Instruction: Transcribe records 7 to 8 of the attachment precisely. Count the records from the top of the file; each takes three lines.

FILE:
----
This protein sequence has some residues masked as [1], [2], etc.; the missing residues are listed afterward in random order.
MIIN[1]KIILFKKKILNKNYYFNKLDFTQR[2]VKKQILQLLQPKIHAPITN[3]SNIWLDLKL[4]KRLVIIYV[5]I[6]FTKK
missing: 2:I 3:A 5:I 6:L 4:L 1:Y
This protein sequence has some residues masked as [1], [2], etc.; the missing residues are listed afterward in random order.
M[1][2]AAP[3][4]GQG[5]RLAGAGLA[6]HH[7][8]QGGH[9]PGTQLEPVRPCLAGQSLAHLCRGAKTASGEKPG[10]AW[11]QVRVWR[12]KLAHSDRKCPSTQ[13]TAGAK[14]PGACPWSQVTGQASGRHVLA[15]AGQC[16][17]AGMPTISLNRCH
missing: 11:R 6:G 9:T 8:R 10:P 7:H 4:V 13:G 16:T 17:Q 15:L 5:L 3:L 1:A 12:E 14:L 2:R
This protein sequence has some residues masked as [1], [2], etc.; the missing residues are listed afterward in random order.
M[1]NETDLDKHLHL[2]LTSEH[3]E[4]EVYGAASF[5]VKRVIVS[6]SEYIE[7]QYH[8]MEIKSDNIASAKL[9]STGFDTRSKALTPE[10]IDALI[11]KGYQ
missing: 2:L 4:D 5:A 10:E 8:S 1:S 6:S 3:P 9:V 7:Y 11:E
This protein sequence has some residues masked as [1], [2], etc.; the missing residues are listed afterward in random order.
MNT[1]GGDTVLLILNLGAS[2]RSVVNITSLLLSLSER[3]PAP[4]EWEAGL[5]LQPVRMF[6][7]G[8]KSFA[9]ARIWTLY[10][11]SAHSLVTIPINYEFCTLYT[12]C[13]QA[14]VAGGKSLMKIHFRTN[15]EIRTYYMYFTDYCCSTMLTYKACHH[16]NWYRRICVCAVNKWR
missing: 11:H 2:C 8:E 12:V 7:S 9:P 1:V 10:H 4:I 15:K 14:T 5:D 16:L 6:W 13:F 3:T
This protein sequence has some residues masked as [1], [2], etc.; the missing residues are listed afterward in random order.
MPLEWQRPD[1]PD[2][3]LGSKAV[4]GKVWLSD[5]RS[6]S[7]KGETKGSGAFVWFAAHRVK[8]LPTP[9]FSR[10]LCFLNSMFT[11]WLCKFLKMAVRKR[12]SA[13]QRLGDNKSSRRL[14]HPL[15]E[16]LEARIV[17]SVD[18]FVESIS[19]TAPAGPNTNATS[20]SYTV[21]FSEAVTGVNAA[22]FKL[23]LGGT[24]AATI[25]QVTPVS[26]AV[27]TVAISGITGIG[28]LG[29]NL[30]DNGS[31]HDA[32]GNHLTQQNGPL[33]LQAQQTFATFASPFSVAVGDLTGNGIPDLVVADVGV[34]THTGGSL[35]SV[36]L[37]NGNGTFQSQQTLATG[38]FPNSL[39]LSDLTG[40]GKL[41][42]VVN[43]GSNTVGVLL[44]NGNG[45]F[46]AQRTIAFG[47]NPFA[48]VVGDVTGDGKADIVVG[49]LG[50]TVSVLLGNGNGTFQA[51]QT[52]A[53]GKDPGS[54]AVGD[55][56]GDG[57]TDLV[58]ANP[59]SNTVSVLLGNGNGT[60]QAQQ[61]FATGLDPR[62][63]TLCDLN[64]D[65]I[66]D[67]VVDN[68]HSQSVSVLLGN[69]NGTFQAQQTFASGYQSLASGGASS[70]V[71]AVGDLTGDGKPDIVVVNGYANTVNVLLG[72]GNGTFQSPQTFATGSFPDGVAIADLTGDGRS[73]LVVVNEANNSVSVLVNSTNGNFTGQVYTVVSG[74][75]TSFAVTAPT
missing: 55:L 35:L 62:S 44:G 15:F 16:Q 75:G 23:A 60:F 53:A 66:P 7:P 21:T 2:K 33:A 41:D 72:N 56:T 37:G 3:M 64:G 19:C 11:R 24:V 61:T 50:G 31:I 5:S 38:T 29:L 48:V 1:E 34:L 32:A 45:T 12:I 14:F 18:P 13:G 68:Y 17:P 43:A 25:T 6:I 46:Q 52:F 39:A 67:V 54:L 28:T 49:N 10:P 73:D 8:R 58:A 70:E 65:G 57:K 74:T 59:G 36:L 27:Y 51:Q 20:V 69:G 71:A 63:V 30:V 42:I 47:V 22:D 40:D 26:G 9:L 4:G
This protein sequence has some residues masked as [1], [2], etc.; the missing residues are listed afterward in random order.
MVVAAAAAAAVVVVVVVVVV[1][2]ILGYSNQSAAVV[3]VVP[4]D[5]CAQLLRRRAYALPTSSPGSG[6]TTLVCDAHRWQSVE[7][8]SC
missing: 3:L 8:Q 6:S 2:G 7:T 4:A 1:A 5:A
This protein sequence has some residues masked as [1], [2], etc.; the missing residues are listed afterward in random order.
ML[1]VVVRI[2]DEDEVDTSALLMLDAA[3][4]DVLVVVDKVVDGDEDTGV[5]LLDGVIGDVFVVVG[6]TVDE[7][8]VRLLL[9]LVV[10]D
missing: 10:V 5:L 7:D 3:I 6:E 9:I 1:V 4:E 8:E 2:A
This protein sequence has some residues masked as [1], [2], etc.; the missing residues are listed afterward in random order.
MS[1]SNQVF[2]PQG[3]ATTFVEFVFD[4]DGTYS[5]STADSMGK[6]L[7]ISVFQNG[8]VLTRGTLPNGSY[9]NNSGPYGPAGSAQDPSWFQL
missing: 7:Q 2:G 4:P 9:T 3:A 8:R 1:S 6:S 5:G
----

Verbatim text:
This protein sequence has some residues masked as [1], [2], etc.; the missing residues are listed afterward in random order.
ML[1]VVVRI[2]DEDEVDTSALLMLDAA[3][4]DVLVVVDKVVDGDEDTGV[5]LLDGVIGDVFVVVG[6]TVDE[7][8]VRLLL[9]LVV[10]D
missing: 10:V 5:L 7:D 3:I 6:E 9:I 1:V 4:E 8:E 2:A
This protein sequence has some residues masked as [1], [2], etc.; the missing residues are listed afterward in random order.
MS[1]SNQVF[2]PQG[3]ATTFVEFVFD[4]DGTYS[5]STADSMGK[6]L[7]ISVFQNG[8]VLTRGTLPNGSY[9]NNSGPYGPAGSAQDPSWFQL
missing: 7:Q 2:G 4:P 9:T 3:A 8:R 1:S 6:S 5:G